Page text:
Sentimental notes about the Beacon Theatre: “The Beacy Corner in the 1940’s (as many old Fremantle people fondly remember it)” A local history contribution from Mrs Margaret Groenink : local resident and Ellen Health VIP.

It stood out as a very grand building. There were outdoor deck chairs for summer time, a chemist shop on the northern corner of the building and a refreshment shop on the southern side. This shop had lollies, milkshakes, chewing gum and raspberry cordial at 1 penny a cup. The shop was always crowded at interval time and the usherettes had to help out in the shop.

Every theatre in those times always screened a newsreel, a cartoon and two movies. As you entered the theatre, there were seating rows called “stalls” for the lesser paying public and the “lounge” for the pricier seating; also the upstairs viewing for the very posh. When the movies finished, a military march was played so that all patrons could file out in an orderly manner. At interval time people would be looking around to see who they knew ….quite a social gathering,

On Friday nights it was always a cowboy movie and cartoons but it was “serial style” … to be continued…so that all the young ones had to go again the following Friday. The usherettes always carried a torch to show you to your seat. We were friends with one attractive usherette who wore the very best of fashions and we children thought it was the most glamorous job to have.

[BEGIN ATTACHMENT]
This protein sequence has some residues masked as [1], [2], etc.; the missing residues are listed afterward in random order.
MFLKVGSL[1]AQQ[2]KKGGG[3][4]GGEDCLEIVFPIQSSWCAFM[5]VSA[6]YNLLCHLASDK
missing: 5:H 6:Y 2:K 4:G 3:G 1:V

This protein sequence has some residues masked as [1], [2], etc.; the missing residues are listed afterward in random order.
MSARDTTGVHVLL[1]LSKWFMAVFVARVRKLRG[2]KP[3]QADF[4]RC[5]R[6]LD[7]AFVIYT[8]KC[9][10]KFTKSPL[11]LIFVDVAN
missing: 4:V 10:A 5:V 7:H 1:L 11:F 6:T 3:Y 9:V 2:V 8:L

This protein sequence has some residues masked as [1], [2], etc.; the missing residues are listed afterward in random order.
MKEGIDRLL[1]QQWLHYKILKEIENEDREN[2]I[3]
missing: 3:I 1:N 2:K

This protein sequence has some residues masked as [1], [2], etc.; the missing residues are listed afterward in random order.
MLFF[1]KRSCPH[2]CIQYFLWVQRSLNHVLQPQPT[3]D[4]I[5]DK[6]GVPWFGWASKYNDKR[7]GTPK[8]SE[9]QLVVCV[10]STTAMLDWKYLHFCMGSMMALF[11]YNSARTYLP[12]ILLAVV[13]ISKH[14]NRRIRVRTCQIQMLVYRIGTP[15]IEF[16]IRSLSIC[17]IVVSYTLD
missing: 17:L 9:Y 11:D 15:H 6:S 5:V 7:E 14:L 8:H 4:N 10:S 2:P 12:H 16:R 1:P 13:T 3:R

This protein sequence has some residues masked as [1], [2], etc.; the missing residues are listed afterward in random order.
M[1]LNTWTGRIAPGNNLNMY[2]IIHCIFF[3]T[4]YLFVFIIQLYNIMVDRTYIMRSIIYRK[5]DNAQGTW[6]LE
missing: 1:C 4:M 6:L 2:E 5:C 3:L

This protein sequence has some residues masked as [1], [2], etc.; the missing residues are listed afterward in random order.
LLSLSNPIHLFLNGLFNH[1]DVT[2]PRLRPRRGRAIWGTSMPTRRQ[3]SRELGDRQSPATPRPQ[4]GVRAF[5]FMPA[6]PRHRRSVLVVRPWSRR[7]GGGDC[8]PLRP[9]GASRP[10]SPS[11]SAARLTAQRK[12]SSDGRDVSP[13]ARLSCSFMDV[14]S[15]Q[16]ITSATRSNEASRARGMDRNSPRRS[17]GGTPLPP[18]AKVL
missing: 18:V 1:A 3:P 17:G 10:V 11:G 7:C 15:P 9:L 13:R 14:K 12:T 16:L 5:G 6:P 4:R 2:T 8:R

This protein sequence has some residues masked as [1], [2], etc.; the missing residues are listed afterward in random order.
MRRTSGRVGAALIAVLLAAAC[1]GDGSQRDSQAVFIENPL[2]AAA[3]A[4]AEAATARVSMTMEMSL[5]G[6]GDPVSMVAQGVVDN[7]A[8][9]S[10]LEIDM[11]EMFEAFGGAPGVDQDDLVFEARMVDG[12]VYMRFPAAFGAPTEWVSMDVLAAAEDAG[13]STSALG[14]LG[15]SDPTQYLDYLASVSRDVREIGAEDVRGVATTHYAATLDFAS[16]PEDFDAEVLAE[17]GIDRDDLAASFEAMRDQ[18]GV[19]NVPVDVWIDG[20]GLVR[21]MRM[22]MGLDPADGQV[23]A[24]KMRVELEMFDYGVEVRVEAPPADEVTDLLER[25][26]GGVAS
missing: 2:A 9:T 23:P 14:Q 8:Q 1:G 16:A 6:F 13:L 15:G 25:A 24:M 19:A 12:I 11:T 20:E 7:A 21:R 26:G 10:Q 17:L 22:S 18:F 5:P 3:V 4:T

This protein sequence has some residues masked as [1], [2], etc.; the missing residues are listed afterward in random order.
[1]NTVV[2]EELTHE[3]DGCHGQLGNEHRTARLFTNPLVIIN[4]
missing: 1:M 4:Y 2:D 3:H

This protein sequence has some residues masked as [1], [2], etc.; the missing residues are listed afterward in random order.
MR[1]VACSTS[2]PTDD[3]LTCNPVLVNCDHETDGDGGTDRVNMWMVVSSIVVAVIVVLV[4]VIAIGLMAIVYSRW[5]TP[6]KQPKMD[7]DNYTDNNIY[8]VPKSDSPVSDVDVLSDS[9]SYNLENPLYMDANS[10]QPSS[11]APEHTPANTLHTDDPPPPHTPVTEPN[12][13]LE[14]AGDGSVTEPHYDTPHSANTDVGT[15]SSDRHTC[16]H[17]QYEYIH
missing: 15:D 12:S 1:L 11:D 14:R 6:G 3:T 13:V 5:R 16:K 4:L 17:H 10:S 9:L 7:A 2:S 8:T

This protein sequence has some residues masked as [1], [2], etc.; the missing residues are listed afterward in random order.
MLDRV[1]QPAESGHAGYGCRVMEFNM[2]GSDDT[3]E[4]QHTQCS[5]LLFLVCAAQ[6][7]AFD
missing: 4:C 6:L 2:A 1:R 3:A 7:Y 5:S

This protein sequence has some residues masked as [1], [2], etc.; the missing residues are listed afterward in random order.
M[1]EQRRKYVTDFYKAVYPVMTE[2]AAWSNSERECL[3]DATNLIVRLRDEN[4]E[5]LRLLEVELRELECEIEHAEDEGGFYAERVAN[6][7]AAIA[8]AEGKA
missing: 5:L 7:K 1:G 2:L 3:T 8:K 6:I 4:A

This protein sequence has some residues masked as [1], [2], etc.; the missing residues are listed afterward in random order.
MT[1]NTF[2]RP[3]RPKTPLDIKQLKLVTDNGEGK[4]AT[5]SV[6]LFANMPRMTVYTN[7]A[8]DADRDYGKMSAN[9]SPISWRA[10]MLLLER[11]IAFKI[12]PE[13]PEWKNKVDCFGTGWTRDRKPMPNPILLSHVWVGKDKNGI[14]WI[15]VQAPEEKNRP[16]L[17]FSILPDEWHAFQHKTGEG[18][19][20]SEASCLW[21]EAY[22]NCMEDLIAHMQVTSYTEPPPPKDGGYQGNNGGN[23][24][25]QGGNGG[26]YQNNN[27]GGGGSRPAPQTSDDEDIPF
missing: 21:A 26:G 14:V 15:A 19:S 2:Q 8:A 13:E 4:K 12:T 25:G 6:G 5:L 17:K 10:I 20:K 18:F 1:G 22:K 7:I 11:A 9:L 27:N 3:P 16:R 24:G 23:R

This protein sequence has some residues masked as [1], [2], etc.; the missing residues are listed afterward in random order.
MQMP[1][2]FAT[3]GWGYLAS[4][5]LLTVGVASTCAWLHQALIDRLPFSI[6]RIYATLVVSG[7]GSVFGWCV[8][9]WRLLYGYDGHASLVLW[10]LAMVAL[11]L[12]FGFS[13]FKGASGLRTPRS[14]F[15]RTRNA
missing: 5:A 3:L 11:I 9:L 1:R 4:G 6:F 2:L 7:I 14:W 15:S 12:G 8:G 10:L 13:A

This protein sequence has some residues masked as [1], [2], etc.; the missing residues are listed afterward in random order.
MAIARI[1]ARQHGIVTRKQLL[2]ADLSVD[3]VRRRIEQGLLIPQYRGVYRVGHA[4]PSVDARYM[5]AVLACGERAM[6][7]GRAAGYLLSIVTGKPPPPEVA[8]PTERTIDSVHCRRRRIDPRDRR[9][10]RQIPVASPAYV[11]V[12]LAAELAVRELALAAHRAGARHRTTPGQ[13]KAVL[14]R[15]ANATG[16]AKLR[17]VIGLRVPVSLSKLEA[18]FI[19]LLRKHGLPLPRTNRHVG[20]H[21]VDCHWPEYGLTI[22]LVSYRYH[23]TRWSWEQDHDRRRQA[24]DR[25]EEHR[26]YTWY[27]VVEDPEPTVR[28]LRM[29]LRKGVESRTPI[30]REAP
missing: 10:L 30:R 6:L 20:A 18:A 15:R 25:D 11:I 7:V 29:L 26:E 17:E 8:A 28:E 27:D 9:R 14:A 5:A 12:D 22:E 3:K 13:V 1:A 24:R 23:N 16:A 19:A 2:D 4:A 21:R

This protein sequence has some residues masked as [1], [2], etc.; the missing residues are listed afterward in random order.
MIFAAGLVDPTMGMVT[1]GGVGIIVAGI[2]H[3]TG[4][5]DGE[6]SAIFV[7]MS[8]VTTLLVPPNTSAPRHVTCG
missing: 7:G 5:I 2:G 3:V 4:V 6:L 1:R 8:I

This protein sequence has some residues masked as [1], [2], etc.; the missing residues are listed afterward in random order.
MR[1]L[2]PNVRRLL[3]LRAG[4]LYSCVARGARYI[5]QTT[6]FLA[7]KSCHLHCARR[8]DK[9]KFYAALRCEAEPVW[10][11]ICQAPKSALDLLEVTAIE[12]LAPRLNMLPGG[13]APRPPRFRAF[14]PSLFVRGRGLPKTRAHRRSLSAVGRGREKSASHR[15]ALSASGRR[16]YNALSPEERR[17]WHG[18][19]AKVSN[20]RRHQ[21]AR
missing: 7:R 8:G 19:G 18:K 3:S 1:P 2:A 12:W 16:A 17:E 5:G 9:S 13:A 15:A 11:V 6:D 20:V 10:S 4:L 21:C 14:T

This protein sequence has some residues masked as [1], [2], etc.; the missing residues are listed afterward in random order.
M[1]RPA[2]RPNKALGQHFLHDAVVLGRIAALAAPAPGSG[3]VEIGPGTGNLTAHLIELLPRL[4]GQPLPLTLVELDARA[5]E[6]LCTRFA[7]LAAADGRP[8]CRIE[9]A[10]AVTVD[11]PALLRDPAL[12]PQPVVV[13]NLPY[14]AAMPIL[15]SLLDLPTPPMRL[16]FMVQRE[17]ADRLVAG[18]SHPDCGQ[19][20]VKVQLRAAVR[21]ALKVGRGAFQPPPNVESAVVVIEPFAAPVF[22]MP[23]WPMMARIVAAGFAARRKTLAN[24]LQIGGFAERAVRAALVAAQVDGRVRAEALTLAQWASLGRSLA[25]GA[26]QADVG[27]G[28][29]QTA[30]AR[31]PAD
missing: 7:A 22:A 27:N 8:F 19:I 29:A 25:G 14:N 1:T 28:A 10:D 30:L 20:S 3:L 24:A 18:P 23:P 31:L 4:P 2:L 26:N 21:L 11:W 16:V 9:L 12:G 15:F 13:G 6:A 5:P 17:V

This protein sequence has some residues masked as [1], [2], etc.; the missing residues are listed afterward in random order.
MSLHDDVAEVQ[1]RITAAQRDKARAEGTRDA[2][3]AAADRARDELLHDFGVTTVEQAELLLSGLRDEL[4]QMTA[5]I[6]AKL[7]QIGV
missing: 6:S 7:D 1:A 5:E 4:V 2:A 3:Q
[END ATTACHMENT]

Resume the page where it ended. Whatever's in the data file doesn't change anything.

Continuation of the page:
Behind the sweet shop was the outdoor theatre garden with deck chairs for summer evenings . Most patrons sank so low in these canvas chairs, I’m sure they could not see all of the movie screen. It did not seem to worry anyone because it was a special summer outing! Sometimes we would take a billy can down to the theatre refreshment shop to buy a couple of 1 penny milkshakes and then take them home to share for supper. Raspberry cordials were so delicious – real fruit and nothing artificial.

People walked a lot in those days and we cannot remember any parking problems. As we lived so close to the Beacon Theatre (Ashburton Terrace), on hot summer nights we would take a blanket up on the hill at the end of our street and watch the outdoor movies for free – but without sound. It was still good fun! This hill is now covered with very flash houses but then it was our big adventure. There were so many areas to explore. There was even a very large cave which was used as an air raid shelter during the war. There were only five houses in the street at that time.

Material for clothing was scarce and rationed in the war years. Mum would buy parachutes from the Army disposal and make baby gowns from the silk. But before we helped to unpick the parachutes (a long job), we would take a running leap with a parachute from the top of the hill . Our feet would barely lift 1 inch off the ground …but what fun!